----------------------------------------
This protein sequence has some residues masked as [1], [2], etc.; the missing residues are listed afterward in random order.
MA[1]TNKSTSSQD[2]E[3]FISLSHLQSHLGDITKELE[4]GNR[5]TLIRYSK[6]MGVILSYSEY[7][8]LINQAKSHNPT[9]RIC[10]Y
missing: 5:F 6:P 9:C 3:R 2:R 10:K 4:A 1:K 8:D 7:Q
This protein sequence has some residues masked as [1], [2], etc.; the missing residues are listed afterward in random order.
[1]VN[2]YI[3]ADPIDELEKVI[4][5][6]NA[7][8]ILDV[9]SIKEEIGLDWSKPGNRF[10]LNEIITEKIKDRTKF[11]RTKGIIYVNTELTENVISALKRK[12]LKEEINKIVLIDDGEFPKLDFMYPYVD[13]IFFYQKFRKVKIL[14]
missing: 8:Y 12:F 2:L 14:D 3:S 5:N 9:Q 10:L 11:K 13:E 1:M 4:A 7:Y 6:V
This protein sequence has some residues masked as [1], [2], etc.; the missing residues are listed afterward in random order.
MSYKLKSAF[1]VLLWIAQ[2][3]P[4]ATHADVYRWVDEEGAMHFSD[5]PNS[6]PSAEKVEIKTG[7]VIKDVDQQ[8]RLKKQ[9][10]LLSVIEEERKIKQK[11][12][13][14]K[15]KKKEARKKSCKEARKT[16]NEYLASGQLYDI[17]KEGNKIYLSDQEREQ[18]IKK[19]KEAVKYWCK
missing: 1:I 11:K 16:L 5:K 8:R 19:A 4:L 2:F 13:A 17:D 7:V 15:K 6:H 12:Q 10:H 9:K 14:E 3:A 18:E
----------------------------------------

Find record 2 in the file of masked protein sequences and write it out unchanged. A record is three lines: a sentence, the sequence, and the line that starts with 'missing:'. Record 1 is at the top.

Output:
This protein sequence has some residues masked as [1], [2], etc.; the missing residues are listed afterward in random order.
[1]VN[2]YI[3]ADPIDELEKVI[4][5][6]NA[7][8]ILDV[9]SIKEEIGLDWSKPGNRF[10]LNEIITEKIKDRTKF[11]RTKGIIYVNTELTENVISALKRK[12]LKEEINKIVLIDDGEFPKLDFMYPYVD[13]IFFYQKFRKVKIL[14]
missing: 8:Y 12:F 2:L 14:D 3:S 5:N 9:Q 10:L 11:K 13:E 1:M 4:A 7:Y 6:V